Creating Promising Futures Through Social Construction
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Brief Encounters from the Taos Institute are a way to share constructionist ideas with you. Each month a member of the Taos Institute board of directors or an associate will share an idea or experience that might be an inspiration for you and others.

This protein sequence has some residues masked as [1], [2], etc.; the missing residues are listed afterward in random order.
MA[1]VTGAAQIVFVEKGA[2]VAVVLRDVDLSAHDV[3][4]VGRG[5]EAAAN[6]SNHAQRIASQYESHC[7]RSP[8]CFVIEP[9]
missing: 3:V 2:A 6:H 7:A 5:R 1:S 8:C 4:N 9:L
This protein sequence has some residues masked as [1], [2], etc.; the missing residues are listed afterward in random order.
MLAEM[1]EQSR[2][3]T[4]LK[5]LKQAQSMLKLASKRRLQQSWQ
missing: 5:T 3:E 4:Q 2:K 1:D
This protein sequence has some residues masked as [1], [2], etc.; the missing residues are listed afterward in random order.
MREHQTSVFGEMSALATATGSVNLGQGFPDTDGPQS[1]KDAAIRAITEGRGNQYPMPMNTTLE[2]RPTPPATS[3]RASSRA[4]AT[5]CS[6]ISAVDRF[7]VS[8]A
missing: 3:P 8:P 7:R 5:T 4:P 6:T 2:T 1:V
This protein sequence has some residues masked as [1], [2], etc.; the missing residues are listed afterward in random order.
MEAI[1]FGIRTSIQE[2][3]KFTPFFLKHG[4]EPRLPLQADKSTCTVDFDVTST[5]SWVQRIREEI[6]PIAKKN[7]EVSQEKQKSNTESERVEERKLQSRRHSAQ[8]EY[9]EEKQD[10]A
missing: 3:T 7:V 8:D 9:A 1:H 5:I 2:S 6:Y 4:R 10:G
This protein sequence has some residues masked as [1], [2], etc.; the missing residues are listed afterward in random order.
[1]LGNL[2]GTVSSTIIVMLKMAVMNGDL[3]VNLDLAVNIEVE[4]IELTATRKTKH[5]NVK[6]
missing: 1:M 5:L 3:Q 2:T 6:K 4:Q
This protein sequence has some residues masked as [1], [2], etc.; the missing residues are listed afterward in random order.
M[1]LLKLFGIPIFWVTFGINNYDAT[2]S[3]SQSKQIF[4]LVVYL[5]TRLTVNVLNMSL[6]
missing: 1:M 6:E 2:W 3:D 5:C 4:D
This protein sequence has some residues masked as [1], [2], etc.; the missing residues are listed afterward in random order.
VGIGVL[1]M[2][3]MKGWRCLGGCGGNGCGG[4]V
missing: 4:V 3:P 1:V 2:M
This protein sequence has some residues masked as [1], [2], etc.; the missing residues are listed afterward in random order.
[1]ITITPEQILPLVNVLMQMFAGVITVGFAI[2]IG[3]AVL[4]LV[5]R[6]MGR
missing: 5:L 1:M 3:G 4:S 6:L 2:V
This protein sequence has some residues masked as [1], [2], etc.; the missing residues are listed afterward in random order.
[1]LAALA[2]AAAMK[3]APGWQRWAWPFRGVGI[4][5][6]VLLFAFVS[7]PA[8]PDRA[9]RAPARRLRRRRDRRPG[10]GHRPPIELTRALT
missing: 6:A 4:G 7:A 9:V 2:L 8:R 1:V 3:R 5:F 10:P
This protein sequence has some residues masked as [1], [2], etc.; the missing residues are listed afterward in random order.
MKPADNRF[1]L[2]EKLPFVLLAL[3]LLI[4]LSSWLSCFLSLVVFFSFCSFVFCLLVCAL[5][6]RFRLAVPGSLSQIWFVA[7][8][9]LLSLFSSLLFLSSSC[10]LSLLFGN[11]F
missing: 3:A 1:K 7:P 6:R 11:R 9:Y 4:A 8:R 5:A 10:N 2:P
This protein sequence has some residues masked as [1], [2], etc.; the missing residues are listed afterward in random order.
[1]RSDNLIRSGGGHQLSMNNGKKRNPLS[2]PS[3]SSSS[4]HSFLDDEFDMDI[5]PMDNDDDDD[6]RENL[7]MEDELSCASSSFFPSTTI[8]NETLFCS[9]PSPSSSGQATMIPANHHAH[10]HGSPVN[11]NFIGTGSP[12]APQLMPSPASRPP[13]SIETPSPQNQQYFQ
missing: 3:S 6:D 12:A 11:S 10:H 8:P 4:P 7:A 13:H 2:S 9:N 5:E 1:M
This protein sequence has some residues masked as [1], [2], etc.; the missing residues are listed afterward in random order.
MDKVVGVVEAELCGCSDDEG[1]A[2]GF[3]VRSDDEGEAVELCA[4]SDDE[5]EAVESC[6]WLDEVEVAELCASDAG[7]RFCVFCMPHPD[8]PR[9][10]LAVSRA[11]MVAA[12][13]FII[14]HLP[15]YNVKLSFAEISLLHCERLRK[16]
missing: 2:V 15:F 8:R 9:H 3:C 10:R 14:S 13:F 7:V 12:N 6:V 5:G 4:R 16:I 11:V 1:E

by Duane BidwellThis month we welcome Duane Bidwell, a member of the Taos Institute Board of Directors, as he reflects on ...Bodies, Floods, and Alternative Stories As I write, words and images from Houston saturate my social-media feed. They join similar reports (and pleas) from Chennai, Freetown, Mumbai and other cities devastated by floods. And now, we see how hurricane Irma has just barreled through the Caribbean islands and Florida. Everywhere water reshapes the world. To our knowledge, Taos colleagues and friends in the affected areas remain safe. They are beginning to see the effects of the floods ripple through their social and professional networks, families, psyches, and bodies.In the midst of these unfolding disasters—rising water, flooded streets, never-ending rain—how can social construction be useful?It’s not a question I can or should answer as an outsider to these events. But I begin to glimpse possibilities when I describe what I see.I see people in Houston and elsewhere using social media to challenge totalizing stories of death and disaster, material loss and emerging risks. They are using words and photographs (and strong wifi) to tell their own stories, and in the process of constructing an alternative account of the floods and their primary effect on people: Neighbor helping neighbor. Strangers using their boats to bring people to safety. Friends housing evacuated friends in a kind of perpetual summer-camp ethos.Many of these accounts emphasize the irrelevance of race, class, political party, sexual orientation, and national origin in the shared experience of the deadly power of water. One of the most eloquent contributors to this emerging story is Lacey M. Johnson, an English professor at Rice University in Houston who evacuated when her neighborhood was threatened by the controlled release of flood waters to benefit other parts of the city. In a recent Facebook post, Lacey writes: Water destroys what it touches: carves canyons out of deserts, swallows people, ice, whole cities and continents. It also destroys the trivial things we spend our lives worshipping: our houses, our streets, our pride, our temples to bigotry and greed. I have heard now a story of a man who had escaped his flooding neighborhood, only to row back in his kayak to save one more person or one more thing, and capsized in the current. He was missing all night and in the morning they found him holding on to a tree. A teenager was swept away in the current of the bayou and caught the grate of a bridge and held on there for dear life until rescuers found her in the morning. An infant was taken from her mother by the current and the current offered that brand new life back to the churning sea.But water also washes, gives life, makes new. The water has destroyed this city — there’s no two ways about it — but the outpouring of love I have witnessed here among neighbors and strangers and coming to us from all over the world, is the most beautiful thing I have ever seen.These emerging stories emphasize the coordination of bodies, resources, and values to preserve life, witness pain, share humor, and work diligently to ensure no one faces the floods—or the recovery—in isolation. There is a concentrated effort—unplanned, spontaneous, and perhaps unintentional—to embody interrelationship. Many photographs I see capture a moment of connection—one hand reaching another, one body shielding and comforting someone.I’m struck by how these stories emphasize physicality, focusing on “what bodies do” and “what bodies experience” in the midst of tragedy. They describe behaviors; privilege the language of touch, taste, smell, hearing, and vision; and attend to the effects of interaction. Too often, social constructionist thought and practice privileges language. This makes sense; language is a primary social tool. But it’s only one way of connecting to each other and creating shared meaning.Reflecting on these alternative, embodied stories from Houston and elsewhere, I start to wonder: Do we attend adequately to the embodied ways that meaning is constructed prior to being voiced through words? Experience—of our bodies, through our bodies, of other bodies—remains central to social construction. It precedes and shapes language, and it’s shaped by language as well.The flood waters remind me of that, reshaping the landscape of construction from where I stand.
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